Complexity, Work and Organisation – Part 2

BIOSS UK

At the end of part 1 of this series of blogs we asked the question: Does your organisation have the required capacity to meet the complexity of it environment? We also said that if this capacity is not yet present then it is critical to determine how might you build this capacity. This question prompts 3 further questions, the first of which is answered in this blog.

Question 1 – How do we, as individuals, adapt to, or learn to cope with, complexity?

A paradoxical answer to this first question might be that there is no answer, at least not in terms of a particular method or tool. Because complex systems are fundamentally different, they need a different approach.  

Trying to manage a complex system using only rational methods is unlikely to produce the expected results. For example, the NHS is a complex organisation, yet we still hear stakeholders proposing simple solutions to the NHS’s problems that apparently link cause and effect e.g. get rid of managers, bring back matron, or train more doctors. However, in truly complex situations, cause and effect relationships are rarely that clear.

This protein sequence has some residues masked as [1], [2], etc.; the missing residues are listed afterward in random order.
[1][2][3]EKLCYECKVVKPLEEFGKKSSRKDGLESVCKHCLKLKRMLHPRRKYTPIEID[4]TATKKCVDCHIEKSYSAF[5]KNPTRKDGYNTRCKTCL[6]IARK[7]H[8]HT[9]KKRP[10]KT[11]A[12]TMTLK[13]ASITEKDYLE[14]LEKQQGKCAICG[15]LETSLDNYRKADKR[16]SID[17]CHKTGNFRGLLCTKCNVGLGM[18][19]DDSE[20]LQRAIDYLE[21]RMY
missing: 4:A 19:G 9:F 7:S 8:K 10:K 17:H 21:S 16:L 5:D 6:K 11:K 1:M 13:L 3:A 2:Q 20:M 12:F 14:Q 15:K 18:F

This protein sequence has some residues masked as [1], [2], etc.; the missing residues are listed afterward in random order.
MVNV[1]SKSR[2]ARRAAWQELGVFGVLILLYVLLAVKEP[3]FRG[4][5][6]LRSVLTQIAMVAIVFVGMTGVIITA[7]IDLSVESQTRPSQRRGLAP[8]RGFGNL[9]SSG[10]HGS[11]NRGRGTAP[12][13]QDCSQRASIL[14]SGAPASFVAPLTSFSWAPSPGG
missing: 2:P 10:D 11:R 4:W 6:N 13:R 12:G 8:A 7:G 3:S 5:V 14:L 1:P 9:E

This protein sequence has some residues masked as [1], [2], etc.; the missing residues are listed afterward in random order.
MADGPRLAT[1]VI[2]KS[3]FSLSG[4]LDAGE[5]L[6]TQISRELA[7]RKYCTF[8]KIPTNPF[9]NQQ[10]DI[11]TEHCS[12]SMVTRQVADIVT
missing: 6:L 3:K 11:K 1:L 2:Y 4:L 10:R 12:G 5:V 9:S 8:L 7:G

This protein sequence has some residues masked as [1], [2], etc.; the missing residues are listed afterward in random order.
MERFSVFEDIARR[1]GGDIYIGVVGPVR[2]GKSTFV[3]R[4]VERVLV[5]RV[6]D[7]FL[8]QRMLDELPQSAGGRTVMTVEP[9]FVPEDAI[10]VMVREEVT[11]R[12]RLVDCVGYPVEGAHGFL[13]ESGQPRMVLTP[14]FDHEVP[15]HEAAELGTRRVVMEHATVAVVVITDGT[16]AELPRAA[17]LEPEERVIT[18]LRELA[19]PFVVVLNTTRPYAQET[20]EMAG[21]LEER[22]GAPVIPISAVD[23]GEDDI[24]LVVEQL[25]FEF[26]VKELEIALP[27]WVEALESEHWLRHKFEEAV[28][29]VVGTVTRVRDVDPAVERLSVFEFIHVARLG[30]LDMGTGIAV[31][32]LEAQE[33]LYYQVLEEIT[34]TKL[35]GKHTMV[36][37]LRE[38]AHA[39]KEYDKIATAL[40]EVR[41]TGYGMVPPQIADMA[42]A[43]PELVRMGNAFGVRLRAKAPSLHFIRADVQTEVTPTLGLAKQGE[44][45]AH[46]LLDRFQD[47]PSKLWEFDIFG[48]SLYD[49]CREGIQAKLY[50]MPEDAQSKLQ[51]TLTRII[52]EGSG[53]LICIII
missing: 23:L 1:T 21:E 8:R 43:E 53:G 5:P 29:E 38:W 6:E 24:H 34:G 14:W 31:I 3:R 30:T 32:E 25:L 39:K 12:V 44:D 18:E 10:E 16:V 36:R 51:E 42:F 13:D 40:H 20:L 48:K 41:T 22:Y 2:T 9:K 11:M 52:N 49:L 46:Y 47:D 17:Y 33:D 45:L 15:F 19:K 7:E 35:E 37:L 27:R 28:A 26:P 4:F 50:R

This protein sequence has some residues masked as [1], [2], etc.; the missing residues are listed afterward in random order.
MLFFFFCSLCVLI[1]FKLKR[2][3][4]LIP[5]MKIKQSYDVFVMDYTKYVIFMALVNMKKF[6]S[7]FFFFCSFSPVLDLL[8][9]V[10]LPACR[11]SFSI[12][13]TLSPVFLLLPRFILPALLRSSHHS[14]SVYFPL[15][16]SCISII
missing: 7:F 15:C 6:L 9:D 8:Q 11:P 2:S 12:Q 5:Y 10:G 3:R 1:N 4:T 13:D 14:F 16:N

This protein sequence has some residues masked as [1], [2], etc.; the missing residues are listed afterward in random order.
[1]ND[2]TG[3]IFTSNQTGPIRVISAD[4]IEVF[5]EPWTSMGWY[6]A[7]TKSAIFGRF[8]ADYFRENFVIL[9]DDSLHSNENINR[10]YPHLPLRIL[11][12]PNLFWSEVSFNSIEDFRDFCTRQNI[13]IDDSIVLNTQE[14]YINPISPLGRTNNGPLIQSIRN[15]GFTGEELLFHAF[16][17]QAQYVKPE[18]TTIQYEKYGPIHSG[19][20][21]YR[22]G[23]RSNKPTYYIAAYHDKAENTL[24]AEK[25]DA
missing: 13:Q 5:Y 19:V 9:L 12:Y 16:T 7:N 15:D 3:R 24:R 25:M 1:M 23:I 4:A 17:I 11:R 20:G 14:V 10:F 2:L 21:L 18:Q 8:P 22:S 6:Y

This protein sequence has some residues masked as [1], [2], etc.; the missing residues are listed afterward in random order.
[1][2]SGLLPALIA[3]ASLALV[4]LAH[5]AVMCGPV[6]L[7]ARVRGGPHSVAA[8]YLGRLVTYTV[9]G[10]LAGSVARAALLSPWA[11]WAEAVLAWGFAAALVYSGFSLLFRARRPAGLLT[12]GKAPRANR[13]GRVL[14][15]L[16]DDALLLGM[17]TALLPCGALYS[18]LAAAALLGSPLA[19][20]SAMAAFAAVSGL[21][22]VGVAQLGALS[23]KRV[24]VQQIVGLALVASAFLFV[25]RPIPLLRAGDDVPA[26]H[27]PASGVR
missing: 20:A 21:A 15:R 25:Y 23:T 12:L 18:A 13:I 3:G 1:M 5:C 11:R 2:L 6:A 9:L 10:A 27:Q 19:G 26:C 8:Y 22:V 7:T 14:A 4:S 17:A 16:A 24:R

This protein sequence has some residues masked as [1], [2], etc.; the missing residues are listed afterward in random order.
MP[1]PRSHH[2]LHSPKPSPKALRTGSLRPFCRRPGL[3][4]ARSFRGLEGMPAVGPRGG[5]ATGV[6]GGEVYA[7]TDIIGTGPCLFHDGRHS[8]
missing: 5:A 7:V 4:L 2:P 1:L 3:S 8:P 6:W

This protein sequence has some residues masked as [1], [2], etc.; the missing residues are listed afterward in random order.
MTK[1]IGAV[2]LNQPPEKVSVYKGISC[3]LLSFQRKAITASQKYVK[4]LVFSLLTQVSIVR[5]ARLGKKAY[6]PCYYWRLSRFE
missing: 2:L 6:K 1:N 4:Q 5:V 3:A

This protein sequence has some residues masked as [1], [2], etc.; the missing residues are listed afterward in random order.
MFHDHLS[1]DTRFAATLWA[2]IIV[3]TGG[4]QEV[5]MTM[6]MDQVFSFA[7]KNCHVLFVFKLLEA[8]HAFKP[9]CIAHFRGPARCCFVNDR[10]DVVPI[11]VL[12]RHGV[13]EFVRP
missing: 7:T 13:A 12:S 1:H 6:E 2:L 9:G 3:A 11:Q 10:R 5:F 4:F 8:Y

How can we ‘know’ what to do in complex conditions? Clearly, our existing knowledge and experience alone will not produce the solution. Instead we need, first, to gain an understanding, to make more sense of what sort of predicament we are facing.

To take the first step to comprehending the situation, we need to welcome the complexity, and engage with it, so we can form an understanding. Only then can we start to conceive a different future i.e. to imagine, to reflect, to develop ideas, and to bring that into being using effective judgement.  

Imagination is also needed mentally to create and compare options, so we can make choices. Action can then follow from those choices, although it still needs to be treated as an experiment, where we monitor the results and amend our plans as needed.

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